ePortfolios provide an online space for students to collate, create and populate ideas, to think and understand experiences, artefacts and reflections. Instructors can structure learning with templates and reflective scaffolds. Portfolios can provide a model for ongoing professional development through reflection and documentation of experiences.

Top of page

Technology considerations

Centrally-supported tools

Blackboard journals

Journals can include links to resources, multimedia and text. It can only be viewed and commented on by teaching staff, and not by other students in the course.


An ePortfolio is an evolving online resource that acts to record, store and archive the artefacts of learning and reflection for an individual learner. Students can include text, multimedia, images or links as part of their reflection.


PadletUQ be used as an in-class active learning tool to gain immediate feedback from students, facilitate discussion, or as an online activity to check students' understanding of content and identify student misconceptions.

Other tools

  • Voice thread
  • Pinterest
  • Facebook.
Top of page

Case studies

Case study 1 – Creative genre writing with reflection

Dr Josephine Robertson

Students are assessed on their ability to reflect critically upon their writing process, organise their reflections into a coherent, logical and developmental structure, construct paragraphs that support and promote this logical development and write in a way that gives insight into their personal approach.

Read more

Case study 2 – Professional Poster Presentation on Employability

Dr Jan Ferguson

An internship, reflective activities and two reflective assessments scaffolded students to create posters evidencing their employability, graduate attributes and unique personal brand developed in workplace projects.

Read more
Case study 3 – Student video and written reflections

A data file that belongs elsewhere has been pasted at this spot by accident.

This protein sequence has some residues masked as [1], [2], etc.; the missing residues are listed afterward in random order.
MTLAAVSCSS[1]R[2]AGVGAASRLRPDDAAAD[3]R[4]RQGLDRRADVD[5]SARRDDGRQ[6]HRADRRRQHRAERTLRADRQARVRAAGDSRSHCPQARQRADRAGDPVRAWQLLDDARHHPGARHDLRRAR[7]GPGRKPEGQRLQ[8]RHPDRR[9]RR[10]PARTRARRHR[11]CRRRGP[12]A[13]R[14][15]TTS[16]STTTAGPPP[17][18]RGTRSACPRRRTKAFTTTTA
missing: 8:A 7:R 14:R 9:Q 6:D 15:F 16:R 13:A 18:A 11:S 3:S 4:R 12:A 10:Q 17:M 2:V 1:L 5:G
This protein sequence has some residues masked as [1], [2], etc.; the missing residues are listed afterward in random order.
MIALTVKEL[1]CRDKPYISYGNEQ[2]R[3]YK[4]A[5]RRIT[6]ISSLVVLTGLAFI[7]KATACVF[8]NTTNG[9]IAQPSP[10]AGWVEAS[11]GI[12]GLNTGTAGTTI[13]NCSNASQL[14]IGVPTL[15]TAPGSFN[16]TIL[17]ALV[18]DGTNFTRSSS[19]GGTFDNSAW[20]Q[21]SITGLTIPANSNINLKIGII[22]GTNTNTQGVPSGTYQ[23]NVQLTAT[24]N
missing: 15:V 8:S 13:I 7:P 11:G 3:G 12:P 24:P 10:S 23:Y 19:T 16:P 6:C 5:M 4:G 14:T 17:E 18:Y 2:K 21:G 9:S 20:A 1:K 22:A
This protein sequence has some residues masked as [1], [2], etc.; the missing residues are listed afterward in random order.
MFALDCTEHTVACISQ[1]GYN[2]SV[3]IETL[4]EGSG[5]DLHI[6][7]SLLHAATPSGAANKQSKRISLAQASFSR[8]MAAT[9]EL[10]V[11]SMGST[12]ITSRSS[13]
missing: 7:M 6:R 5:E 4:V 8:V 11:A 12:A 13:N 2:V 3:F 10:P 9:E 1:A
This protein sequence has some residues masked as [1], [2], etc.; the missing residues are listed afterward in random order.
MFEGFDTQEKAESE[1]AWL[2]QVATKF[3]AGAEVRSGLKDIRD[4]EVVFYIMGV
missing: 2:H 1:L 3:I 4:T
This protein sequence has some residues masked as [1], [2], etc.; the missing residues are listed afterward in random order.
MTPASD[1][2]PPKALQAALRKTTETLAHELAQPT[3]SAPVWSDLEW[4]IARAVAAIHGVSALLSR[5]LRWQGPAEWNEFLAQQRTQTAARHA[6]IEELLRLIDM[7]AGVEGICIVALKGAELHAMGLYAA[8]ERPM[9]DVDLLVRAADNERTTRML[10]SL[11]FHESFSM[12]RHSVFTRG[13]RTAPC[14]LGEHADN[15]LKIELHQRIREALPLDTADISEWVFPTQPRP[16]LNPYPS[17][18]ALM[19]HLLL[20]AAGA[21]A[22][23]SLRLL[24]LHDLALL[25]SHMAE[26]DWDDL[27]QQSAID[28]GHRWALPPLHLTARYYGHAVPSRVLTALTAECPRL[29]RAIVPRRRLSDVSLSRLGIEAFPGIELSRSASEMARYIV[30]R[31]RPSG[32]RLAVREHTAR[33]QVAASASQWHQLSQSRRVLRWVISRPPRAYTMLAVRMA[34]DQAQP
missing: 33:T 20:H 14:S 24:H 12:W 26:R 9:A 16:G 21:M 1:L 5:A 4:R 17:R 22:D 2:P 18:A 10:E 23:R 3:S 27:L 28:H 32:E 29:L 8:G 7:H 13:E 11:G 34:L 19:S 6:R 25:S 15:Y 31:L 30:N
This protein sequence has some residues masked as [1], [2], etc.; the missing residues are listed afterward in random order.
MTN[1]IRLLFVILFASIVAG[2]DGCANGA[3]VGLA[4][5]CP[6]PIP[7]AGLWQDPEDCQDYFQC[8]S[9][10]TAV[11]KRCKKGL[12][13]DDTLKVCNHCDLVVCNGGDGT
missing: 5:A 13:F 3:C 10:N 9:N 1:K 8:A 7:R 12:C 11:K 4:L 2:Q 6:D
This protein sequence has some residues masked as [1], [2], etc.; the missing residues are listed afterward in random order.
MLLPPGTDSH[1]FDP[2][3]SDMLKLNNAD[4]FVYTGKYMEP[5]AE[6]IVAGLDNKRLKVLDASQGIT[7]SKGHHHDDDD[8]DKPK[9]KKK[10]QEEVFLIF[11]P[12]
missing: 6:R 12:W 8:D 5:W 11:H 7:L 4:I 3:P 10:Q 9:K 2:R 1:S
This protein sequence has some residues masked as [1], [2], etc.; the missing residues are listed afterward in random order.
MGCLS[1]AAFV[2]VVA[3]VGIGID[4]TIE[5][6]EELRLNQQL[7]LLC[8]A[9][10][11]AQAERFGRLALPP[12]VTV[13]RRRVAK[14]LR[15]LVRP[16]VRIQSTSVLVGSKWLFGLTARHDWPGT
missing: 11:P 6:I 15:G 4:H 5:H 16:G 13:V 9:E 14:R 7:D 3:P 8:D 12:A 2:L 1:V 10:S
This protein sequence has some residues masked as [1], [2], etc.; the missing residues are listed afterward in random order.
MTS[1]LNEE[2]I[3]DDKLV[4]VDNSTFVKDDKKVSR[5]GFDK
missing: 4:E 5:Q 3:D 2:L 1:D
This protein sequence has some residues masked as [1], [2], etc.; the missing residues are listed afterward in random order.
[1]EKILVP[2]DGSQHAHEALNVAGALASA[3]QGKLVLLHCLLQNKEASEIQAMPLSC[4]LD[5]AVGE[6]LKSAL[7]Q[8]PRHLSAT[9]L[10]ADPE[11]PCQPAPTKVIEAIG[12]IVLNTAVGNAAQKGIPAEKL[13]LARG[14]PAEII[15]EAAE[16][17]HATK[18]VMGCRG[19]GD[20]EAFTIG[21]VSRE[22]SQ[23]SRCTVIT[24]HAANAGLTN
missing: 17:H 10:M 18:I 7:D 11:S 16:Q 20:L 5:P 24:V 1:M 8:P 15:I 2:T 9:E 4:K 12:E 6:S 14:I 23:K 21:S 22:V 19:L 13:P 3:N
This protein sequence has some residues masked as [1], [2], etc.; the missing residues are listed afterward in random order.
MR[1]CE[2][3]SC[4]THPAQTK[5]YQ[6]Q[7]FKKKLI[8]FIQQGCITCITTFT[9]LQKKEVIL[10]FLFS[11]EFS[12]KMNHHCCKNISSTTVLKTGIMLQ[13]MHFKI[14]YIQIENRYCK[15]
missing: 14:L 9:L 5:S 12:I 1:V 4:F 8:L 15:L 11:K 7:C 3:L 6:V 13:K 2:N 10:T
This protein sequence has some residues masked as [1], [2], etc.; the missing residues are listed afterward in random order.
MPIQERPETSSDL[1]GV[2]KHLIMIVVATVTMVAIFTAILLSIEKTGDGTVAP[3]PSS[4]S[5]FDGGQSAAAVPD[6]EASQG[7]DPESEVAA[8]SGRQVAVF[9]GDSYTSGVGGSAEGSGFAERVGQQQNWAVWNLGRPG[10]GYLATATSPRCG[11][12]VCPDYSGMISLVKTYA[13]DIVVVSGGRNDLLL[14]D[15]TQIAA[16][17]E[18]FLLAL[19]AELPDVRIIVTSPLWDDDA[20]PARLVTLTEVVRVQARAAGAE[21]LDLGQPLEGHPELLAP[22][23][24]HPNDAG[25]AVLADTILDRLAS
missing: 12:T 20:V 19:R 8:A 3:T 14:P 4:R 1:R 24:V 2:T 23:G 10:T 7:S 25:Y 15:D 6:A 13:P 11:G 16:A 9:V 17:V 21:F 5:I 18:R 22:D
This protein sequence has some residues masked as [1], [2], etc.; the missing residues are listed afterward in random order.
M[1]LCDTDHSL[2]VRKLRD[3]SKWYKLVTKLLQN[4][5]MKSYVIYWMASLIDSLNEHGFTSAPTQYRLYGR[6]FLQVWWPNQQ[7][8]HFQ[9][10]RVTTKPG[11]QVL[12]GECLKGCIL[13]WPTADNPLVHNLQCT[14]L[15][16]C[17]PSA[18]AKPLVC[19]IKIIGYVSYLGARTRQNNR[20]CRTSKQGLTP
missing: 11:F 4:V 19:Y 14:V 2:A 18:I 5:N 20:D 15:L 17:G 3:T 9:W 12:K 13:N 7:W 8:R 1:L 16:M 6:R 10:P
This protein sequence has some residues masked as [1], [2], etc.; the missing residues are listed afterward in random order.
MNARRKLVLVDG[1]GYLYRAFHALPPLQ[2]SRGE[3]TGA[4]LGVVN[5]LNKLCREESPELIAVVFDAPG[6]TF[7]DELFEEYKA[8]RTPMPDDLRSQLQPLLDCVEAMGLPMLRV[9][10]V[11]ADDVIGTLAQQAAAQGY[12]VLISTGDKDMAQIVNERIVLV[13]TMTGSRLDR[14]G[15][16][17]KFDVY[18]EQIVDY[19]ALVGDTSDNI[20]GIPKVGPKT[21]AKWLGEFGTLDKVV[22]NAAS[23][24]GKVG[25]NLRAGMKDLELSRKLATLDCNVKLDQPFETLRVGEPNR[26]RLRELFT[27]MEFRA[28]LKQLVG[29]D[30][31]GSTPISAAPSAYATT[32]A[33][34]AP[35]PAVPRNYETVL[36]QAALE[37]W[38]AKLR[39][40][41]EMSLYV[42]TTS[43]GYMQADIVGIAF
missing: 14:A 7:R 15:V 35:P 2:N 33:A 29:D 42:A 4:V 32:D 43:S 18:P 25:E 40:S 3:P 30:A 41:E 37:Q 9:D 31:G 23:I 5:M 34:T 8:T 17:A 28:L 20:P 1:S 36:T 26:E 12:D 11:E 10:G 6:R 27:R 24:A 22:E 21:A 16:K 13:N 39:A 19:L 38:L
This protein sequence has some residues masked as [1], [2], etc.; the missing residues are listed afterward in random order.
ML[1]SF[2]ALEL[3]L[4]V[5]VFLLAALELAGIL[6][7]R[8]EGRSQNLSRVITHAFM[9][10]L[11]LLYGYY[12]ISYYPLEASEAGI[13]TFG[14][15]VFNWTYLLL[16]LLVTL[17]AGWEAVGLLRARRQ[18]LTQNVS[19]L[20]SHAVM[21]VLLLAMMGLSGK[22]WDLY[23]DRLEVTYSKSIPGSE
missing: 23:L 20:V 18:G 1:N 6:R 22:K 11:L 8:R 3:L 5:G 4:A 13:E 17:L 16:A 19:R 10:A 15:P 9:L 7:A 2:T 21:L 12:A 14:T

Associate Professor Peter Cabot

The benefits of using the UQ ePortfolio system to assess written and video reflections within the Master of Pharmaceutical Industry Practice placement courses.

Watch video (YouTube, 3m 22s)

View more case studies (UQ Assessment Ideas Factory)

Top of page

Reference and further reading

Session 2: Reflective thinking, reflective learning and academic writing (The Open University)

Bain, J., Ballantyne, R., Mills, C. & Lester, N. (2002) Reflecting on Practice: Student teachers’ perspectives. Flaxton, QLD: Post Pressed

Ryan, M. (2013). The pedagogical balancing act: teaching reflection in higher education, Teaching in Higher Education, 18(2), 144-155 and Bain, J., Ballantyne, R., Mills, C. & Lester, N. (2002). Reflecting on practice: Student teachers’ perspectives. Flaxton: Post Pressed

Online employability course, Employ101X MOOC.

Top of page

Community of Practice

To discuss ideas around reflective learning activities and other active learning methodologies, consider joining the Blended and Active Learning Innovation Community of Practice (BALI CoP).

Need help?

ITaLI offers personalised support services across various areas including reflective learning.